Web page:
Through Jesus, the author conveys an absolute message that divorce is simply not justified. We know that this is not true. People get married without recognizing the long-term consequences of their decision. Sometimes people get married to people whose character turns out to be very different than what was portrayed during a courtship. Some spouses are abusive or dangerous, and it isn't reasonable to expect a person to adhere to a commitment without regard for personal safety. Breaking a vow is sometimes necessary for our own well-being. We run the risk of treating that flippantly, however, interpreting our well-being the way Hillel might -- considering the slightest offense as grounds for throwing in the towel. There are relatively few relationships that are actually restrictive, abusive, or dangerous enough to require for matters of personal safety that we break a commitment. So, what we are usually talking about is divorce as a personal preference.

There is no longer much of a societal stigma against divorce in most of the Western world. Even people who self-identify as Christians (but who are not particularly active in a faith community) are as likely as non-believers to end a marriage. "Nominal Conservative Protestants" are actually more likely to divorce than the religiously disinterested. So, even among people who worship Jesus, his words on divorce are not necessarily taken very seriously. According to the gospel of Mark, divorce was only permitted in the first place because people are hard-hearted. If we aren't going to take the strong words about the severity of divorce seriously, perhaps we can at least recognize the condition of our own hearts.

What the author of Mark calls hard-heartedness, we might call a lot of other things: selfishness, stubbornness, emotional immaturity. In all of our relationships, marriage and otherwise, we often dig our heels in and demand that the other person change if the relationship is to continue. If we aren't happy, we look for someone to blame, and we either try to fix that person or we require that they fix themselves. When that doesn't work, we might feel justified in moving on, and we might feel a strange mixture of superiority and victimhood when we do. The truth is that we have a lot to do with the quality of our relationships. The people with whom we're in relationship have a part to play, of course, but it's dishonest to suggest that someone else is responsible for our own happiness. When we allow ourselves to make demands of everyone but ourselves and to write off relationships that don't meet our standards, we limit our own growth and development as human beings. We stunt ourselves emotionally. This is the actual problem Mark 10 addresses.

If we think we can dismiss a spouse for any miniscule slight, it creates a power dynamic that requires nothing from us and dooms the other person to failure. If we create relationships characterized by equality, respect, and genuine love, those relationships stand a much better chance of being satisfying. That kind of relationship requires something of us. We have to take responsibility for our own role in creating that kind of dynamic with another person. If our relationships are to be mature and deeply satisfying, we have to be emotionally mature ourselves. We have to learn what we want and learn how to communicate that clearly to another human being. We have to learn how to listen and how to allow our guiding principles to be lived out in the messiness of human relationships. We have to be intentional about our words and actions. We have to keep growing.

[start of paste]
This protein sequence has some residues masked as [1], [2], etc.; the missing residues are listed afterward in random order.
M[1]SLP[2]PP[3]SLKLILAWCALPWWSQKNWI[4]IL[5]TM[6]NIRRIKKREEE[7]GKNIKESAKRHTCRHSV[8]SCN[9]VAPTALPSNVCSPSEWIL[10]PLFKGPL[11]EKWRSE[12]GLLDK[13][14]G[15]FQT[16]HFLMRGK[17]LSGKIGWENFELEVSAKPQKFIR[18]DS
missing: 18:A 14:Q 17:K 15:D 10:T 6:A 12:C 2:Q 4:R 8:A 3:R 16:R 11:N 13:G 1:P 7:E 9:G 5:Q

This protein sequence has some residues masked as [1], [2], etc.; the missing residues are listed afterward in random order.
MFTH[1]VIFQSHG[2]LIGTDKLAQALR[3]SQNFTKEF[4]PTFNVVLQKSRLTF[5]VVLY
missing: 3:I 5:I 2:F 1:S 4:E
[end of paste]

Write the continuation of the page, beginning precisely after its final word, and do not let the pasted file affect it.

The end result of an honest, loving, authentic relationship may not look like what any other two people would create. The goal is not to create a marriage or friendship or partnership that matches up with an arbitrary list of characteristics or a mold that society has created out of majority practice. Acting out what a spouse or partner or friend is "supposed to" be or do is not the goal. Sincerity, vulnerability, personal integrity, and bold authenticity are the key characteristics worth evoking. The goal might be better framed as a relationship in which you are willing and able to be completely yourself and in which the other party is able to be completely authentic as well, with no expectation that one individual is worth more than the other. Chances are that the result of such an intentional goal will look nothing like what first century Jewish marriages looked like, and that's probably a good thing. The point is that the quality of our relationships is our responsibility.

Sometimes, we will find that other people are not willing to participate in sincere, trusting, authentic relationships. Some people are not yet capable of living with intentionality and integrity. Some people aren't sure what their guiding principles are, and they aren't even sure how to figure it out. If we find ourselves in relationships with such people, we have choices. It isn't a matter of what is permissible under the law; it's a matter of what's permissible to our own deep sense of well-being. We can hopefully approach such circumstances with a deeper sense of self than just our personal preferences; we can hopefully get beyond our shallow stubbornness, selfishness, and immaturity.

Relationships are systems, though, and individuals cannot carry systems by themselves. When we have done all that there is to do -- when we have dismantled our irrational fears; deepened our sense of who we want to be in the world; confronted our lies about ourselves, other people, and relationships in general -- and we still find a relationship wanting, we can choose appropriate endings. There is no shame in doing our best, even if the end result winds up being less than we had hoped. If the time should come, we are capable of ending relationships with integrity and authenticity, too.